26. Desikan R, Last K, Harrett-Williams R, Tagliavia C, Harter K, Hooley R, Hancock JT, Neill SJ (2006) Ethylene-induced stomatal closure in Arabidopsis occurs via AtrbohF-mediated hydrogen peroxide synthesis. Plant J 47(6):907–916PubMedCrossRefPubMedCentralGoogle Scholar
  27. Dillen SY, Marron N, Koch B, Ceulemans R (2008) Genetic variation of stomatal traits and carbon isotope discrimination in two hybrid poplar families (Populus deltoides “S9-2” × P. nigra “Ghoy” and P. deltoides “S9-2” × P. trichocarpa “V24”). Ann Bot 102:399–407PubMedPubMedCentralCrossRefGoogle Scholar
  28. Ding Y, Fromm M, Avramova Z (2012) Multiple exposures to drought ‘train’ transcriptional responses in Arabidopsis. Nature Commun 3:1–9Google Scholar
  29. Doheny-Adams T, Hunt L, Franks PJ, Beerling DJ, Gray JE (2012) Genetic manipulation of stomatal density influences stomatal size, plant growth and tolerance to restricted water supply across a growth carbon dioxide gradient. Phil Trans R Soc B 367:547–555PubMedCrossRefPubMedCentralGoogle Scholar
  30. Ferris R, Long L, Bunn SM, Robinson KM, Bradshaw HD, Rae AM, Taylor G (2002) Leaf stomatal and epidermal cell development: identification of putative quantitative trait loci in relation to elevated carbon dioxide concentration in poplar. Tree Physiol 22:633–640PubMedCrossRefPubMedCentralGoogle Scholar
  31. Franks PJ, Farquhar GD (2007) The mechanical diversity of stomata and its significance in gas-exchange control. Plant Physiol 143:78–87PubMedPubMedCentralCrossRefGoogle Scholar
  32. Fu YL, Zhang GB, Lv XF, Guan Y, Yi HY, Gong JM (2013) Arabidopsis histone methylase CAU1/PRMT5/SKB1 acts as an epigenetic suppressor of the calcium signalling gene CAS to mediate stomatal closure in response to extracellular calcium. Plant Cell 25:2878–2891PubMedPubMedCentralCrossRefGoogle Scholar
  33. Gailing O, Langenfeld-Heyser R, Polle A, Finkeldey R (2008) Quantitative trait loci affecting stomatal density and growth in a Quercus robur progeny: Implications for the adaptation to changing environments. Glob Chang Biol 14:1934–1946CrossRefGoogle Scholar
  34. Geiger D, Scherzera S, Mumma P, Stangea A, Martena I, Bauera H, Achea P, Matschib S, Lieseb A, Al-Rasheid KAS, Romeis T, Hedrich R (2009) Activity of guard cell anion channel SLAC1 is controlled by drought–stress signaling kinase-phosphatase pair. Proc Natl Acad Sci U S A 106(50):21425–21430PubMedPubMedCentralCrossRefGoogle Scholar
  35. Gitz DC, Baker JT (2009) Methods for creating stomatal impressions directly onto achievable slides. Agron J 101:232–236CrossRefGoogle Scholar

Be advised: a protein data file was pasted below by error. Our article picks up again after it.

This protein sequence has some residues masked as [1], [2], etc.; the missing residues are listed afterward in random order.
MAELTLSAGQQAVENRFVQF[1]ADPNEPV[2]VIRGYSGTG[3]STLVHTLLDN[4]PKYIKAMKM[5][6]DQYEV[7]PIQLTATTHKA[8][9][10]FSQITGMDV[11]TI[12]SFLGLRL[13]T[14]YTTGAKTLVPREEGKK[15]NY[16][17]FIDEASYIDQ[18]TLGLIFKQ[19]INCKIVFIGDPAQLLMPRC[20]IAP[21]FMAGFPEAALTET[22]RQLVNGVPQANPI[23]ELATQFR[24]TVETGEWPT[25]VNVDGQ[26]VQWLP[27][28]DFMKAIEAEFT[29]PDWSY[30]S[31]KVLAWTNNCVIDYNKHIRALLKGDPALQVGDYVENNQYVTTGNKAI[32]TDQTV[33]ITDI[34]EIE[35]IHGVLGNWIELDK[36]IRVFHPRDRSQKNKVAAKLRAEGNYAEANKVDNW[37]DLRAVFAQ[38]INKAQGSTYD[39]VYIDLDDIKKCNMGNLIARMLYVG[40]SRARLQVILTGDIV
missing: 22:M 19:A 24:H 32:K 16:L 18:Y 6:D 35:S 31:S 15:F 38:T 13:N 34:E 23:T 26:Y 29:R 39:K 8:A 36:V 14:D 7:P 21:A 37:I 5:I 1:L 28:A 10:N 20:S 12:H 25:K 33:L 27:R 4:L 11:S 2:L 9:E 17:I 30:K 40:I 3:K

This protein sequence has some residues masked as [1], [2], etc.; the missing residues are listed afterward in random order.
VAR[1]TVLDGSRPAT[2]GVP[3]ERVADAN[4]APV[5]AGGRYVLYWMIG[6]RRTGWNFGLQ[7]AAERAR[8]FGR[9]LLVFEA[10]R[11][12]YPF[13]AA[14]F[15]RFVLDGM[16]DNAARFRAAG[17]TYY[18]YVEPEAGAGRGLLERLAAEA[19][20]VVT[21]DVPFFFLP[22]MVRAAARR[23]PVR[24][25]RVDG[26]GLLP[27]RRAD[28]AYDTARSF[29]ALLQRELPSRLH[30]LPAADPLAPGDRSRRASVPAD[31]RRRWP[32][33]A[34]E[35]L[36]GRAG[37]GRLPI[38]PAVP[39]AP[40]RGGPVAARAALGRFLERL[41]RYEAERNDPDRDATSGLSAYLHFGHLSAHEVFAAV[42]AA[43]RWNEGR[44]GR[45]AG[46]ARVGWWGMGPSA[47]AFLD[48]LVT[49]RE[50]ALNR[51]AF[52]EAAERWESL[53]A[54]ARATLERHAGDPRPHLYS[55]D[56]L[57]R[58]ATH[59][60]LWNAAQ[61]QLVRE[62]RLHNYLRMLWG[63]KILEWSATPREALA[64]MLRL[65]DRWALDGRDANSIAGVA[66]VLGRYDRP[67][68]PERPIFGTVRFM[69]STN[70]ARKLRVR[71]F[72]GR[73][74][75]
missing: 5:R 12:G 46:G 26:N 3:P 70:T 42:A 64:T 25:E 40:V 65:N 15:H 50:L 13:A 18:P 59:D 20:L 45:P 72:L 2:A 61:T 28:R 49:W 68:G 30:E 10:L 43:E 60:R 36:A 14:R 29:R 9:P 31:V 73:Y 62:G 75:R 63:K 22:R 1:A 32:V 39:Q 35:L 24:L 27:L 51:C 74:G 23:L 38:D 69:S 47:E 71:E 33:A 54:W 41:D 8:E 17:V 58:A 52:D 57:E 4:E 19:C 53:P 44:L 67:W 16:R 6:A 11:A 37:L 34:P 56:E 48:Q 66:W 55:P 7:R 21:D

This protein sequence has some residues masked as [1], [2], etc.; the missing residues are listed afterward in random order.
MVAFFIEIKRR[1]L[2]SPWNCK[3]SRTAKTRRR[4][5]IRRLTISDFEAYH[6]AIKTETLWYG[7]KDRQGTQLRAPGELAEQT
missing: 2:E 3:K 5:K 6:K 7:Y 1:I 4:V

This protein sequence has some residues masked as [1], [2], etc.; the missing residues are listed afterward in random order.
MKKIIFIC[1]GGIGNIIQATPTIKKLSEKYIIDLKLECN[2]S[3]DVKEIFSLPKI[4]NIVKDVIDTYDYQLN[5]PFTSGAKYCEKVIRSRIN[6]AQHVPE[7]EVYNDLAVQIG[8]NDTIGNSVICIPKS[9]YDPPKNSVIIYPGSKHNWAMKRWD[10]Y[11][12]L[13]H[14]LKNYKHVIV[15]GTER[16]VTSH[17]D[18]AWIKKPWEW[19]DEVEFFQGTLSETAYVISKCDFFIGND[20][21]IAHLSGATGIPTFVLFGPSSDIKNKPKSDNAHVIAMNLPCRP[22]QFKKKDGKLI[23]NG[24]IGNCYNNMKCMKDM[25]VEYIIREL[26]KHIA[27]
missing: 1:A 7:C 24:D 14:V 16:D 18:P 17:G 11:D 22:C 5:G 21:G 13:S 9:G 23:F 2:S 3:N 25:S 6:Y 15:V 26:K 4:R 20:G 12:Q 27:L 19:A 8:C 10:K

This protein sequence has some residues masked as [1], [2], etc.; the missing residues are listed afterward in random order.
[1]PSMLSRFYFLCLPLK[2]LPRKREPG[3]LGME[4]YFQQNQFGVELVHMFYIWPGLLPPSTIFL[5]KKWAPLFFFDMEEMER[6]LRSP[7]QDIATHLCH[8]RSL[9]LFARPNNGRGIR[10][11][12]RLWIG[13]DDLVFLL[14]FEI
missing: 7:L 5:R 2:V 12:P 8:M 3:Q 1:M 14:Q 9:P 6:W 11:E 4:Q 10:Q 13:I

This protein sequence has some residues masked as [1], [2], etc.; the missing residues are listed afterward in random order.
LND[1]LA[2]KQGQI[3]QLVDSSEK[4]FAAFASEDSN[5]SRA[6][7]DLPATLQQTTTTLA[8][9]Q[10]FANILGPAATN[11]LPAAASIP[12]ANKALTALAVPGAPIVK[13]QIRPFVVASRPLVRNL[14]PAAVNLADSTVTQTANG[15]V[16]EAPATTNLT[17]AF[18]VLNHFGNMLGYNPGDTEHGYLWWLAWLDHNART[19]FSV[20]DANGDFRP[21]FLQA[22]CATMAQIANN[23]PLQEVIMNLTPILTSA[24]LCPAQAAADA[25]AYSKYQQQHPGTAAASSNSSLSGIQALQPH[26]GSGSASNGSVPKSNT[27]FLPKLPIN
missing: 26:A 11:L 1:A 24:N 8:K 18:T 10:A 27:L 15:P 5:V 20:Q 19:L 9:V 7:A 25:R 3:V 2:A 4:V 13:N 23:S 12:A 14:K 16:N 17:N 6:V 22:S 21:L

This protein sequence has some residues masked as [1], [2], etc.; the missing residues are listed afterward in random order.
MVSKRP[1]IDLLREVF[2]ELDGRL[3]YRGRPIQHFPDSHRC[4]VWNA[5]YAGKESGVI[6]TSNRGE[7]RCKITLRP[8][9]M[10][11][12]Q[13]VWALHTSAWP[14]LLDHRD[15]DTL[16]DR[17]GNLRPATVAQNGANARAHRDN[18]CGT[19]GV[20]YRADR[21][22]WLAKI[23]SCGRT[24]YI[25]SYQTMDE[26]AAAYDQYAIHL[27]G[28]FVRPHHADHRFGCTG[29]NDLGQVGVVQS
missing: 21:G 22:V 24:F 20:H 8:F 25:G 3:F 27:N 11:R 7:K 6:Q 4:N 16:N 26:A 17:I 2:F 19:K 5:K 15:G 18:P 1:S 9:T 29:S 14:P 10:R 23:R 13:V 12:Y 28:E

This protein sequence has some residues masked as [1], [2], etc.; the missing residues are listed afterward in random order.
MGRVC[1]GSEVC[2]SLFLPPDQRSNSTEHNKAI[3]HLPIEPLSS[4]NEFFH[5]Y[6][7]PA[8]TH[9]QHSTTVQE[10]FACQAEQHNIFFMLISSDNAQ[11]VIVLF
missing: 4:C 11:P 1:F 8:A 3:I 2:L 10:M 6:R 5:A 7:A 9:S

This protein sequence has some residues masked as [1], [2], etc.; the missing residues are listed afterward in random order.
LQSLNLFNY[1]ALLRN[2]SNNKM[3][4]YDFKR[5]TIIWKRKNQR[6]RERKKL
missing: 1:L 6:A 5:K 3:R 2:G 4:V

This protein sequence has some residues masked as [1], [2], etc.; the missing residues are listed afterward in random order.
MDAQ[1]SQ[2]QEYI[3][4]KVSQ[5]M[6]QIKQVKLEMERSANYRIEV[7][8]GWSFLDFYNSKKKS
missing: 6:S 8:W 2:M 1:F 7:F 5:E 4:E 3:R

36. Goodman CD, Casati P, Walbot V (2004) A multidrug resistance-associated protein involved in anthocyanin transport in Zea mays. Plant Cell 16:1812–1826PubMedPubMedCentralCrossRefGoogle Scholar
  37. Han SK, Wagner D (2014) Role of chromatin in water stress responses in plants. J Exp Bot 65:2785–2799PubMedCrossRefPubMedCentralGoogle Scholar
  38. Hardy JP, Anderson VJ, Gardner JS (1995a) Stomatal characterization of grass leaves by four preparation techniques. Microsc Microanal 1:131–135CrossRefGoogle Scholar
  39. Hardy JP, Anderson VJ, Gardner JS (1995b) Stomatal characteristics, conductance ratios, and drought-induced leaf modifications of semiarid grassland species. Am J Bot 82:1–7CrossRefGoogle Scholar
  40. Hetherington AM, Woodward FI (2003) The role of stomata in sensing and driving environmental change. Nature 424:901–908PubMedCrossRefPubMedCentralGoogle Scholar
  41. Hills A, Chen ZH, Amtmann A, Blatt MR, Lew VL (2012) OnGuard, a computational platform for quantitative kinetic modeling of guard cell physiology. Plant Physiol 159:1026–1042PubMedPubMedCentralCrossRefGoogle Scholar
  42. Kang J, Hwang JU, Lee M, Kim YY, Assmann SM, Martinoia E, Lee Y (2010) PDR–type ABC transporter mediates cellular uptake of the phytohormone abscisic acid. Proc Natl Acad Sci U S A 107:2355–2360PubMedPubMedCentralCrossRefGoogle Scholar
  43. Kellogg E (2001) Evolutionary history of the grasses. Plant Physiol 125:1198–1205PubMedPubMedCentralCrossRefGoogle Scholar
  44. Khazaei H, Monneveux P, Hongbo S, Mohammady S (2010) Variation for stomatal characteristics and water use efficiency among diploid, tetraploid and hexaploid Iranian wheat landraces. Genet Resour Crop Evol 57:307–314CrossRefGoogle Scholar